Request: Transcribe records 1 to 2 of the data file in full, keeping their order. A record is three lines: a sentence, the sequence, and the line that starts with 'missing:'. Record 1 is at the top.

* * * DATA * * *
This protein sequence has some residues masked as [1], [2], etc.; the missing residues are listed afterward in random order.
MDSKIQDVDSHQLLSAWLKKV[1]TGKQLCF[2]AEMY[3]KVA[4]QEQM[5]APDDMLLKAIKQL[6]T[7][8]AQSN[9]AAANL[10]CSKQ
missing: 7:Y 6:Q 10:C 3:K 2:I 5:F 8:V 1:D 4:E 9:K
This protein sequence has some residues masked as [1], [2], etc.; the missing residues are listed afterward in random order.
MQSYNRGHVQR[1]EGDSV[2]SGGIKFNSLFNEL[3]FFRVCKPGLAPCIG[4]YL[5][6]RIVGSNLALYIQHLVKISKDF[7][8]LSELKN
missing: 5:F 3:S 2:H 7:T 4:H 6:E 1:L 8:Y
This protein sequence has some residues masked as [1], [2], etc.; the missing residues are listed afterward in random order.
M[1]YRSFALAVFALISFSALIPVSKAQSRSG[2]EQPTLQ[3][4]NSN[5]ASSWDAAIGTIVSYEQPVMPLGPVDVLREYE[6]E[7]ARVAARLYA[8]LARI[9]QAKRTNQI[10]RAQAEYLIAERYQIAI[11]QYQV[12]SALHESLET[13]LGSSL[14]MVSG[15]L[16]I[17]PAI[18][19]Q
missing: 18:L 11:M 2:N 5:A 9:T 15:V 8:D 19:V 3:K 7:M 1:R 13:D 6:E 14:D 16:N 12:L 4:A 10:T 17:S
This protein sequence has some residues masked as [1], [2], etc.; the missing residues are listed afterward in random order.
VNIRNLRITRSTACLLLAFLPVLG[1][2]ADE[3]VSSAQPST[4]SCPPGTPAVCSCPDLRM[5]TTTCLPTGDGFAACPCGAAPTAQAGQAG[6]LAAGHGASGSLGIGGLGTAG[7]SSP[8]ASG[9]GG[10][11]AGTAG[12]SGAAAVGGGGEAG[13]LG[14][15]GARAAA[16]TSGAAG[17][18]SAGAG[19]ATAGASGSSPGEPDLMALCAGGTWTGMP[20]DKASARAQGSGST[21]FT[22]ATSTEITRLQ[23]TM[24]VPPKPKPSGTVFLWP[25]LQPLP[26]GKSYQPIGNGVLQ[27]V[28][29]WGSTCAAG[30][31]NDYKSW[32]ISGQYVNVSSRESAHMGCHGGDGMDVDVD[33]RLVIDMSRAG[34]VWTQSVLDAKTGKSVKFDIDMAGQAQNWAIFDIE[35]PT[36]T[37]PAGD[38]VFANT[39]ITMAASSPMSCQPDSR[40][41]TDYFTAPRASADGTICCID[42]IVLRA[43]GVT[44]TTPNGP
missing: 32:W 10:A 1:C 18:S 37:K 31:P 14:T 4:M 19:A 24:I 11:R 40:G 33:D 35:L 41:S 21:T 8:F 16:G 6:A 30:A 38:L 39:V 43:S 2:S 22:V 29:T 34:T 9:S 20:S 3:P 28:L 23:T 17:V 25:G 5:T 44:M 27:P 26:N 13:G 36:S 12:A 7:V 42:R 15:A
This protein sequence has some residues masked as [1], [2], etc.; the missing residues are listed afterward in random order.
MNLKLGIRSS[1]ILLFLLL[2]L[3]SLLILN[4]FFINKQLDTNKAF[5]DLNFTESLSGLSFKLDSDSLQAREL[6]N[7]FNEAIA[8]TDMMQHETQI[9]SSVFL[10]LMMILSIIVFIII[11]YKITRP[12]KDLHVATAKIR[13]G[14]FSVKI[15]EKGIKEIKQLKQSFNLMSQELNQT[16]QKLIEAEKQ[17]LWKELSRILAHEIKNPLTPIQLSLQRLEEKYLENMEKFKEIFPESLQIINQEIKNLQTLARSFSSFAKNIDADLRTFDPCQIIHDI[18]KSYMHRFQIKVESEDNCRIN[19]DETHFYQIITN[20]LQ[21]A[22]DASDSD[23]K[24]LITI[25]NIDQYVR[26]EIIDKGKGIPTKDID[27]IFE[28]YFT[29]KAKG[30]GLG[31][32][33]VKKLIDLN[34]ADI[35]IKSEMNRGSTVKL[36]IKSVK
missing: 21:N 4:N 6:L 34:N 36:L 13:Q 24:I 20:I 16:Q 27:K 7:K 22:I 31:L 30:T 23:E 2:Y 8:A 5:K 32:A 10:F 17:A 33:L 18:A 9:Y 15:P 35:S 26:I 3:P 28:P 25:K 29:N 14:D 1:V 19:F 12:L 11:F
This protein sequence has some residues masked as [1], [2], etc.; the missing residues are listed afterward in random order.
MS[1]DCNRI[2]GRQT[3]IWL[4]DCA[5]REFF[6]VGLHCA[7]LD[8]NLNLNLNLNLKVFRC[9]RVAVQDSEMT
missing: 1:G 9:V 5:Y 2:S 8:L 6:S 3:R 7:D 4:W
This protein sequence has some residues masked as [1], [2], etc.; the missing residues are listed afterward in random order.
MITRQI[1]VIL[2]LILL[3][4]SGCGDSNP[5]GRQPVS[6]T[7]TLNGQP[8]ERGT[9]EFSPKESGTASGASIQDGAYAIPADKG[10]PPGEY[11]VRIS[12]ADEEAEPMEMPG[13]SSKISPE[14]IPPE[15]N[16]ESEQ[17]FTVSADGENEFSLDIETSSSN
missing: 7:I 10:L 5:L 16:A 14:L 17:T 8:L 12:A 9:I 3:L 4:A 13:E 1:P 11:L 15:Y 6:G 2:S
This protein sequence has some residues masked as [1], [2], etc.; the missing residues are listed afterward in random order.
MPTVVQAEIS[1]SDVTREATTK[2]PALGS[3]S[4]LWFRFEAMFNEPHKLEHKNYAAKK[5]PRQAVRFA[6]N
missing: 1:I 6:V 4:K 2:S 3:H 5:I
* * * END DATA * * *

This protein sequence has some residues masked as [1], [2], etc.; the missing residues are listed afterward in random order.
MDSKIQDVDSHQLLSAWLKKV[1]TGKQLCF[2]AEMY[3]KVA[4]QEQM[5]APDDMLLKAIKQL[6]T[7][8]AQSN[9]AAANL[10]CSKQ
missing: 7:Y 6:Q 10:C 3:K 2:I 5:F 8:V 1:D 4:E 9:K
This protein sequence has some residues masked as [1], [2], etc.; the missing residues are listed afterward in random order.
MQSYNRGHVQR[1]EGDSV[2]SGGIKFNSLFNEL[3]FFRVCKPGLAPCIG[4]YL[5][6]RIVGSNLALYIQHLVKISKDF[7][8]LSELKN
missing: 5:F 3:S 2:H 7:T 4:H 6:E 1:L 8:Y